What our investigation has brought home is that our tool kit is much better than anyone imagined and even more invasive than anyone imagined. And I mean invasive in a good manner. We can often help mother nature to maximize results.
The core economic unit is still the private farm. Preferably the village farm, although the family farm will still be important.
I have discussed the need to tie our civilization more directly to our agricultural roots. This will mean that a farm unit needs to be integrated with a condominium tower containing a couple hundred families with rapid access to the urban job market. This supplies the farm with a ready supply of temporary labor as needed to take advantage of higher yield crops and supply labor intensive maintenance.
A single family can operate a thousand acre $200 gross per grain farm. That same family could just as easily operate a high yielding crop worth several times as much on a fraction of the land. Somewhere in between there is an agricultural coop type system as used for centuries in Europe in which all labor was honored and valuable.
The point that I want to make is that part time labor must be available if we hope to harness the potential that we are describing in these posts. And it has to be welcome labor respecting a person's time and place in life and honoring his input. This problem has been well solved in the past, but has been forgotten in the rush to the family farm and the industrial farm.
Our hypothetical farm unit today can be built around several new virtuous cycles.
1 The terra preta - corn culture builds soils and restores full fertility while permanently sequestering one ton per acre of carbon per year.
2 Woodlot management produces forest products and a steady stream of waste wood chips while building up to 25 to 50 tons of sequestered carbon per year. The wood chips make a good feedstock for methanol production, but not as likely for biochar since it requires grinding.
3 Cattle culture produces a waste stream that may now be diverted into algae production. This will produce an oil byproduct that makes good biodiesel and a solid byproduct that may either be used as cattle feed or used in fermentation or both. That is still a speculation, but something like this seems possible. It would be clearly superior to prior practice which has always been unsatisfactory.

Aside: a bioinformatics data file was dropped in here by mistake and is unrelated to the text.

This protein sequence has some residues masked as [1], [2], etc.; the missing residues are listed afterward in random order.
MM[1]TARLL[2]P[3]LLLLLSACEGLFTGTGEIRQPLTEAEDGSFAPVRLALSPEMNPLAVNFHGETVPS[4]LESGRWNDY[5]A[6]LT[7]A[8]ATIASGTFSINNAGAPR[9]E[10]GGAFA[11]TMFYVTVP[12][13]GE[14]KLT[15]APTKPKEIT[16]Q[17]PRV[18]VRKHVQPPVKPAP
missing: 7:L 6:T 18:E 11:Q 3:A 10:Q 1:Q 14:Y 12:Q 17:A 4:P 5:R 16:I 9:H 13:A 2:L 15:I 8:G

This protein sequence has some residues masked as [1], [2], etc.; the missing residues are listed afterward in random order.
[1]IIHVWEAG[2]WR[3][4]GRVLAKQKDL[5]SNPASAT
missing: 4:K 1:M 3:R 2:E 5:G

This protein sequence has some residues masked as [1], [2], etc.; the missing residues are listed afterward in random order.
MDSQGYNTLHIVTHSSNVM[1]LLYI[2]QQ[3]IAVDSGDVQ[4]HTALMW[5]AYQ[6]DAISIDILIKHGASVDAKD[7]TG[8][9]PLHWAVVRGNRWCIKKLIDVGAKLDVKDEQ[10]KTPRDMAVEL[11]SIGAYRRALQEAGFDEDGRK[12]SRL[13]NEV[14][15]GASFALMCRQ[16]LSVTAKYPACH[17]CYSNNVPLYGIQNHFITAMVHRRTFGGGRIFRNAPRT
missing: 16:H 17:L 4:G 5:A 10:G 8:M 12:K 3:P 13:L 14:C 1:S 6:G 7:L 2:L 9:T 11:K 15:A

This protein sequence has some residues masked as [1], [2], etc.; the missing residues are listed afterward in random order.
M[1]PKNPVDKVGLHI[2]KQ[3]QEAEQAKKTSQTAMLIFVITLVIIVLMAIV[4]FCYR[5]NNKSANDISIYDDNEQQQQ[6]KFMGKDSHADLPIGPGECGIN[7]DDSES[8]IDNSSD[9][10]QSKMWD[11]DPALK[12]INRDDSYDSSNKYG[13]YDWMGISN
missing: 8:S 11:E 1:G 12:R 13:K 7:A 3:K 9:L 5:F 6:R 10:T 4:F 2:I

4 Atmospheric water production will open up progressively the earth's arid lands. I say progressively since it is all about growing trees that then dump the moisture back into the atmosphere for reuse. The same rainfall can theoretically water the Sahara desert over and over again. Of course it is not that simple and will require progressive tweaking even when the cost of the technology has become cheaper than needed.
5 Woodlot management that produces economic amounts of forest products and also a viable fuel will progressively convert the wildwood into viable farm units, even in the rainforests. Good management will become possible even while maximizing diversity. Again, the main challenge is to eliminate short term exploitation tenures. And the best way to do that is to do that is to tax the resource through a long term partnership that demands a sustained species mix. It is pretty hard to cut all the oak if you are going to be taxed in perpetuity for those non existent oaks at current market value. Inflation alone will bankrupt such a practitioner eventually.
6 Proper wildlife husbandry is completely feasible and needs only the establishment of proper ownership to bring under effective management.
The main business of mankind is to produce enough food and now, enough fuel through sustainable sources. These protocols make a global population of even 20 billion possible and sustainable.